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Date: -- (:)
From: Markus Mottl <mottl@m...>
Subject: Re: Announcement: LACAML
On Thu, 25 Jan 2001, Jan Skibinski wrote:
> 	I do not follow ocaml closely enough to appreciate supposed
> 	elegancy and efficiency of default arguments. If by this you
> 	mean that you can shorten the list of arguments when user wants
> 	to use defaults, but he still needs to supply all of them
> 	otherwise then this sounds as half a solution to me.

I don't understand what you mean by "still needs to supply all of them".

E.g. if you want to solve a linear regression problem with the
"gels"-function, the minimum you may want to write is:

  gels data_matrix result_matrix

If you want to specify more, you could do the following:

  gels data_matrix ~m:42 ~trans:true result_matrix

This would only make use of the first 42 rows and interpret "data_matrix"
as a transposed matrix.

> 	To respond to your other objections I point you to a short
> 	introduction:
> 	http://www.eiffel.com/doc/eiffelworld/5.1/new_release.html

Maybe the misunderstanding is that my interface is intended as a
high-level one, since it supports default arguments. This is not the
case: it should be as close as reasonable to the FORTRAN interface
(but should not impose too much complexity).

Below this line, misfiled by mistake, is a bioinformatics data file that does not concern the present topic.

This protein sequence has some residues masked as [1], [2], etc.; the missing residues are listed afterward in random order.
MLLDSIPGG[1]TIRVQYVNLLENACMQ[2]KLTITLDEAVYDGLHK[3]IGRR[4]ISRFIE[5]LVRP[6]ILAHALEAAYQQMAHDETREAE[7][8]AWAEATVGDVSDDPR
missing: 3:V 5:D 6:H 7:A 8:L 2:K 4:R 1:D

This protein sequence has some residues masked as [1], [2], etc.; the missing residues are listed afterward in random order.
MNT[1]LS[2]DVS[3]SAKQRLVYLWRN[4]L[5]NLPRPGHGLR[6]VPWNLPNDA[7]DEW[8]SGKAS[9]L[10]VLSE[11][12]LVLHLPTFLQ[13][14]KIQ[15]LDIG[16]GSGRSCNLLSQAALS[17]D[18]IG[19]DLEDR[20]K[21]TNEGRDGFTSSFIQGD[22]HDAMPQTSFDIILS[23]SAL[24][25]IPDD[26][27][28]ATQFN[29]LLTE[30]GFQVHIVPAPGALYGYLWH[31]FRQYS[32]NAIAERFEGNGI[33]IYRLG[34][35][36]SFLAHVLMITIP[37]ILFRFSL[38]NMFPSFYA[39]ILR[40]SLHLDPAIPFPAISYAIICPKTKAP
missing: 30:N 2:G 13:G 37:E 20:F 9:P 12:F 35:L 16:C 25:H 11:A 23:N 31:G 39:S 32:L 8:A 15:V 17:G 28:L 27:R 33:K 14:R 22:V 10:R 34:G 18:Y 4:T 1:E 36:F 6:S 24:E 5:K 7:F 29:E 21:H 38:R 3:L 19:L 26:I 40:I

If you want to make use of more abstraction (e.g. to have interfaces
for various "solvers", whatever), it might be a good idea to add further
modules (functors) and specify high-level interfaces. I think that most
people would agree that modules and algebraic datatypes are a more natural
way to encode operations on (linear) algebras than objects.  Christophe
Raffalli's work on the FORMEL-library goes into such a direction.

> 	Please do not take it lightly: LANPACK is a complex piece of
> 	software and there is no reason why your library would follow
> 	suit all those complexities and other quirks.

No doubt about this: LAPACK is a huge beast. I only needed a couple of
functions, but I thought that implementing their interface as well as
possible would make it easier for other people (with more experience in
numerical algorithms) to add or change code.

Regards,
Markus Mottl

-- 
Markus Mottl, mottl@miss.wu-wien.ac.at, http://miss.wu-wien.ac.at/~mottl